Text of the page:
Why Lawmakers Don’t Like New Technology

new technology, digital divide

“Anything that is in the world when you’re born is normal and ordinary and is just a natural part of the way the world works. Anything that’s invented between when you’re fifteen and thirty-five is new and exciting and revolutionary and you can probably get a career in it. Anything that is invented after you’re thirty-five is against the natural order of things” – Douglas Adams

The quote explains why new technology has such a hard time when facing legislation and adjustment. Many politicians are over 35 when they come to a powerful position and definitely judges that are meant to decide whether people using new technology are breaking old laws. Being a judge you are supposed to always be very objective but there is always some subjectivity and cultural shaping no matter how hard one tries to be objective. Backed by an old law system that supports older technology and the way everything used to work the people adjusting to new technology and possibilities are at a disadvantage when facing the law. 

This is a problem in our “information age” when everything is moving faster and new technology gets invented all the time. How do we manage to not digitally exclude an older generation that have a natural restriction against learning new technology? Earlier I wrote about the digital divide  that currently excludes 70% of world population from the access to information that Internet gives us.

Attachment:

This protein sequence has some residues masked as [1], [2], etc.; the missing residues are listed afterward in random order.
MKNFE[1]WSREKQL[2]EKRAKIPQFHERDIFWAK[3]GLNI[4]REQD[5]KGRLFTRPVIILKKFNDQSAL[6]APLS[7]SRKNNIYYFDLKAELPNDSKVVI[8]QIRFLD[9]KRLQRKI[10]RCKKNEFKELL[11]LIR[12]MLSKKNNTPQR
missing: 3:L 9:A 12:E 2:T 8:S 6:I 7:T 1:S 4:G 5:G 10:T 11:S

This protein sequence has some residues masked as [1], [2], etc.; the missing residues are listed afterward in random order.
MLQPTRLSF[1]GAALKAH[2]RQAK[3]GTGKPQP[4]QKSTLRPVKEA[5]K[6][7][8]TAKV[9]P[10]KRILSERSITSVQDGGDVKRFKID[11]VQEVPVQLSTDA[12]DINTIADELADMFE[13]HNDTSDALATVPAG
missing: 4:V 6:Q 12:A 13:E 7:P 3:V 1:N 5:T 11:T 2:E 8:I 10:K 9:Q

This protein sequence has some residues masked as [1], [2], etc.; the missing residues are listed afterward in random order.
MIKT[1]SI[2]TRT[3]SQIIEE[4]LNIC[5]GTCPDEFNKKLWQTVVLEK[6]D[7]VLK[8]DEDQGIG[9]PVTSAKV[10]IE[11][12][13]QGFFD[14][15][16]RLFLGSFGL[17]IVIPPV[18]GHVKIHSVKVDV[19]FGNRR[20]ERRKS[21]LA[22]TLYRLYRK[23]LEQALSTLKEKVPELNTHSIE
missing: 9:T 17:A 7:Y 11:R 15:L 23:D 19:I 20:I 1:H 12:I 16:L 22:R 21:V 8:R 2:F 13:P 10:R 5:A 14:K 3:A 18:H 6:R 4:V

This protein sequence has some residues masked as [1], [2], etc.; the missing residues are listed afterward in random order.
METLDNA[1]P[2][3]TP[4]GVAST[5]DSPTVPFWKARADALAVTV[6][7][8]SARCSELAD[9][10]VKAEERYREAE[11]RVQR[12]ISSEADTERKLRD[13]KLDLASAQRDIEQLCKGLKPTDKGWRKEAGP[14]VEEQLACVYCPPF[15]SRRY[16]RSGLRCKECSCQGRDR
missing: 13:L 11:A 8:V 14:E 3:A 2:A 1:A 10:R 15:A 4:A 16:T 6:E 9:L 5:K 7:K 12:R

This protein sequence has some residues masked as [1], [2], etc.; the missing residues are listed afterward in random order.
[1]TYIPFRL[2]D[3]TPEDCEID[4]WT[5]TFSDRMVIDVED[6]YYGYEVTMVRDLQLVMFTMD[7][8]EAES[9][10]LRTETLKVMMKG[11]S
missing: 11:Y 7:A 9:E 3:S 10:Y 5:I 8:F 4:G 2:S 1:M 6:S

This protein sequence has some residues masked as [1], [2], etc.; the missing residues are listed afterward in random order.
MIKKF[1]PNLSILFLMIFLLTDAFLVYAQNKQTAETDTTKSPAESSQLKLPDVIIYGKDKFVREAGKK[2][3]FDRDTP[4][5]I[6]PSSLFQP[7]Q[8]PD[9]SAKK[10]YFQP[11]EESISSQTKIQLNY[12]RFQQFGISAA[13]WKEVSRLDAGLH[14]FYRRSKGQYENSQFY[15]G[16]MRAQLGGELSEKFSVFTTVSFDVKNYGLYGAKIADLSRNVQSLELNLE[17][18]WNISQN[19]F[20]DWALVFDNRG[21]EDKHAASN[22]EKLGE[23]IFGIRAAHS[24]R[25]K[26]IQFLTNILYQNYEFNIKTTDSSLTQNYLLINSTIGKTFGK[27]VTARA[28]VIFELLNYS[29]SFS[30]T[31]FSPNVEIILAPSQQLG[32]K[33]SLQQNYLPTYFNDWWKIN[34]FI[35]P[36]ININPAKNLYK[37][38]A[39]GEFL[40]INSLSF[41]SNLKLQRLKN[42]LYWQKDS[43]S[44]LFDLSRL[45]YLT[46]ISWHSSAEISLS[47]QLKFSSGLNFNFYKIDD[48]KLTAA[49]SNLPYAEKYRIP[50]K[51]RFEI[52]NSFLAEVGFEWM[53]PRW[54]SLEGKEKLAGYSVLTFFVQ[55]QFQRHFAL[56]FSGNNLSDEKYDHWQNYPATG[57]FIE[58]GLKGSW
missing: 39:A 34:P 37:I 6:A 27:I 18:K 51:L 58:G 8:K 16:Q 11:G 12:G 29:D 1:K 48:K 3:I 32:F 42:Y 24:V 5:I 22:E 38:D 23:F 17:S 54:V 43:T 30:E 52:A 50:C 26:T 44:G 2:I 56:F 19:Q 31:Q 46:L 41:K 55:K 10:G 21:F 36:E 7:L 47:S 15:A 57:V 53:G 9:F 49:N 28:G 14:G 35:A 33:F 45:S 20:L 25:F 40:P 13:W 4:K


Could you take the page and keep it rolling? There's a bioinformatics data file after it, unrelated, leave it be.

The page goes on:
With information comes knowledge and with knowledge comes development. Based on this I feel it’s important for countries to focus on IT aid on a higher level than what is done today. ICT (Information Communication Technology) should be seen as a horizontal solution for all systems. With the help of ICT and integration in most aspects of our society we can reach into the future. 

Internet is not a luxury, it’s a right in the information age we live in today

[pic: CC-BY-NC-ND, aahyeah]

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Josef Ohlsson Collentine

A transparent and kind American/Swede who likes cultural patterns and Social Media. A creative early-adopter who sports, discusses and explores. More about me
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